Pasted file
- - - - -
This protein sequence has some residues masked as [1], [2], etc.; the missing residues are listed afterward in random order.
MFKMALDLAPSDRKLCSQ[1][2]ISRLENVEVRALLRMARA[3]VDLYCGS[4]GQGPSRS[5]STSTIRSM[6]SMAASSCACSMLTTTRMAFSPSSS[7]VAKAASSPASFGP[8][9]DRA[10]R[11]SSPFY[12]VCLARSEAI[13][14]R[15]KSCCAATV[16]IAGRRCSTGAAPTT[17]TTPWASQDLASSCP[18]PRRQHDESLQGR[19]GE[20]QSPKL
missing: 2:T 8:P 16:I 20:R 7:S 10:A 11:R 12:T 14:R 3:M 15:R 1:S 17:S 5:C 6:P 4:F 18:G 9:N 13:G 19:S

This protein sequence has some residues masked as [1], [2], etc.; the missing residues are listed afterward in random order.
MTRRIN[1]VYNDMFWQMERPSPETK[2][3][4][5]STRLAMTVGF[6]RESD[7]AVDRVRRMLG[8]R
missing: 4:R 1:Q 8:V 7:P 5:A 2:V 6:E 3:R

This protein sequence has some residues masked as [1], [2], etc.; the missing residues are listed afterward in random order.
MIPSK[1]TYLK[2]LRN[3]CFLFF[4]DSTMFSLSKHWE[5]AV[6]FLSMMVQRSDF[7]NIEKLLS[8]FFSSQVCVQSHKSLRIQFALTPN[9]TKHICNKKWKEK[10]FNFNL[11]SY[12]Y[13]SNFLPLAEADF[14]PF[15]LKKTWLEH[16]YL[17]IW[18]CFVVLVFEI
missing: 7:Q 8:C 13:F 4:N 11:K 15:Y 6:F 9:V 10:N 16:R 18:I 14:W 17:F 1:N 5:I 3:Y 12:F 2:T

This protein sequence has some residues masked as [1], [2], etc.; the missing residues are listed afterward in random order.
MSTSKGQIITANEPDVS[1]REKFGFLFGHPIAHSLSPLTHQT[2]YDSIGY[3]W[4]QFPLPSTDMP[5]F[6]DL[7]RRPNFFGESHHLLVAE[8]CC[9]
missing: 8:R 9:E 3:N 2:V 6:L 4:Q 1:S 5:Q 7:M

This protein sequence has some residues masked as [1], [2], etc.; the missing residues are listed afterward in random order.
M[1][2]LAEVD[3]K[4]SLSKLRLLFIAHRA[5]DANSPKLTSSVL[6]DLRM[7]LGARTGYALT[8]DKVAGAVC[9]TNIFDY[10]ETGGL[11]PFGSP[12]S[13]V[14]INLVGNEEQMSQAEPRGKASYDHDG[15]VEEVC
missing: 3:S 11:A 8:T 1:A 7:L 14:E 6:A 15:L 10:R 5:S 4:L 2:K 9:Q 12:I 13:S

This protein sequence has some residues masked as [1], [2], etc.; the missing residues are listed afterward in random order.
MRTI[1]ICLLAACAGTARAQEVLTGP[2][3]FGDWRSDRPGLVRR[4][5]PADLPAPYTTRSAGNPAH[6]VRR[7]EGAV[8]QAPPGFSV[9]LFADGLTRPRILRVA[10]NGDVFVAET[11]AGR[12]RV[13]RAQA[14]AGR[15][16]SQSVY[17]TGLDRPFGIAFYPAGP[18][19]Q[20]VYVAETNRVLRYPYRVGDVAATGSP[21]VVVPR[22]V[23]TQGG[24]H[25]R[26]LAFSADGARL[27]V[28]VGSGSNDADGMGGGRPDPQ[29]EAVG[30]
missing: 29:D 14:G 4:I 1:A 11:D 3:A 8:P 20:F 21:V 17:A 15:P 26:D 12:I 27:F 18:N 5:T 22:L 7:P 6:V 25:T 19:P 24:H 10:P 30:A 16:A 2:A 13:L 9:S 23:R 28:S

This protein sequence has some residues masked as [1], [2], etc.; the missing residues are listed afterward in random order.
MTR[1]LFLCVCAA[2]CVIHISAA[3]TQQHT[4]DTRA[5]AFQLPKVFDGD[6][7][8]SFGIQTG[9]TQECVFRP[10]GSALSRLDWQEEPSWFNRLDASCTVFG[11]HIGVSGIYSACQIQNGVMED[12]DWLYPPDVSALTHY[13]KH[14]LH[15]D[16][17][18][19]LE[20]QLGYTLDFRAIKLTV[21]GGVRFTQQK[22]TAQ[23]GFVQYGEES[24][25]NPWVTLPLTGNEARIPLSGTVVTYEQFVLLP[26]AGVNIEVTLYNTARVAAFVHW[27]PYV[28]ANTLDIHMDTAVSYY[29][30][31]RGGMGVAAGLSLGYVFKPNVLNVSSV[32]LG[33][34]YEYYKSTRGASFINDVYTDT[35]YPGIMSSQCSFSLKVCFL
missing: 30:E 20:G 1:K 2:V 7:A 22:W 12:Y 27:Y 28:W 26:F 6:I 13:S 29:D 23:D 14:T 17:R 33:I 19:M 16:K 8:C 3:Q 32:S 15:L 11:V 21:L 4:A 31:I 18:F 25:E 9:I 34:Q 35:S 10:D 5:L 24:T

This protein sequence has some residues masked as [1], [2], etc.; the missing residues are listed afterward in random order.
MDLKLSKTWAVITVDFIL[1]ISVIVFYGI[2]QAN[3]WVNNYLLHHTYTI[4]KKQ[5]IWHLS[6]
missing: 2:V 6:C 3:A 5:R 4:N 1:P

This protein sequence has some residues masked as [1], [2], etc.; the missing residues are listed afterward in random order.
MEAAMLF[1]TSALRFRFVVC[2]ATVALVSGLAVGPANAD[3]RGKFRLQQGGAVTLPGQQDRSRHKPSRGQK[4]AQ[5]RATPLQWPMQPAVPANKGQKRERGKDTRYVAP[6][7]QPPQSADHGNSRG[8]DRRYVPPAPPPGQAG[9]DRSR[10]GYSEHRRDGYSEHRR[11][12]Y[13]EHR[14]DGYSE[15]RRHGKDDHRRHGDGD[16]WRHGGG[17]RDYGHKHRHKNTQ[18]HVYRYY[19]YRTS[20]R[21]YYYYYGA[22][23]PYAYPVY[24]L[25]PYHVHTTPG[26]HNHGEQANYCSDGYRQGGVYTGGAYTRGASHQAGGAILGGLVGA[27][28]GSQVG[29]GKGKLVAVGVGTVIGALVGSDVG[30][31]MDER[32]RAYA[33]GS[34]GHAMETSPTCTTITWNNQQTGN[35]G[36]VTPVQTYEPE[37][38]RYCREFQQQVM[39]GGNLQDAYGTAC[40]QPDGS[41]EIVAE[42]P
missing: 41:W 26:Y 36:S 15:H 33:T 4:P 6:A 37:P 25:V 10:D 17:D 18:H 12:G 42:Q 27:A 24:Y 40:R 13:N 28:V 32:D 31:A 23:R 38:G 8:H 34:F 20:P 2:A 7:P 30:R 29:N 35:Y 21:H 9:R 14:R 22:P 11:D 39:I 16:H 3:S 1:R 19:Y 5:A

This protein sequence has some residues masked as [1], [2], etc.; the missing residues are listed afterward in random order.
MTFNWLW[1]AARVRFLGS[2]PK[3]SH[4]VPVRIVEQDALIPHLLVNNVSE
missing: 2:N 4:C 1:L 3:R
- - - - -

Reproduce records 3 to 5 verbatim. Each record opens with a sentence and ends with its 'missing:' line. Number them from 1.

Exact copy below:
This protein sequence has some residues masked as [1], [2], etc.; the missing residues are listed afterward in random order.
MIPSK[1]TYLK[2]LRN[3]CFLFF[4]DSTMFSLSKHWE[5]AV[6]FLSMMVQRSDF[7]NIEKLLS[8]FFSSQVCVQSHKSLRIQFALTPN[9]TKHICNKKWKEK[10]FNFNL[11]SY[12]Y[13]SNFLPLAEADF[14]PF[15]LKKTWLEH[16]YL[17]IW[18]CFVVLVFEI
missing: 7:Q 8:C 13:F 4:N 11:K 15:Y 6:F 9:V 10:N 16:R 18:I 14:W 17:F 1:N 5:I 3:Y 12:F 2:T

This protein sequence has some residues masked as [1], [2], etc.; the missing residues are listed afterward in random order.
MSTSKGQIITANEPDVS[1]REKFGFLFGHPIAHSLSPLTHQT[2]YDSIGY[3]W[4]QFPLPSTDMP[5]F[6]DL[7]RRPNFFGESHHLLVAE[8]CC[9]
missing: 8:R 9:E 3:N 2:V 6:L 4:Q 1:S 5:Q 7:M

This protein sequence has some residues masked as [1], [2], etc.; the missing residues are listed afterward in random order.
M[1][2]LAEVD[3]K[4]SLSKLRLLFIAHRA[5]DANSPKLTSSVL[6]DLRM[7]LGARTGYALT[8]DKVAGAVC[9]TNIFDY[10]ETGGL[11]PFGSP[12]S[13]V[14]INLVGNEEQMSQAEPRGKASYDHDG[15]VEEVC
missing: 3:S 11:A 8:T 1:A 7:L 14:E 6:A 15:L 10:R 5:S 4:L 2:K 9:Q 12:I 13:S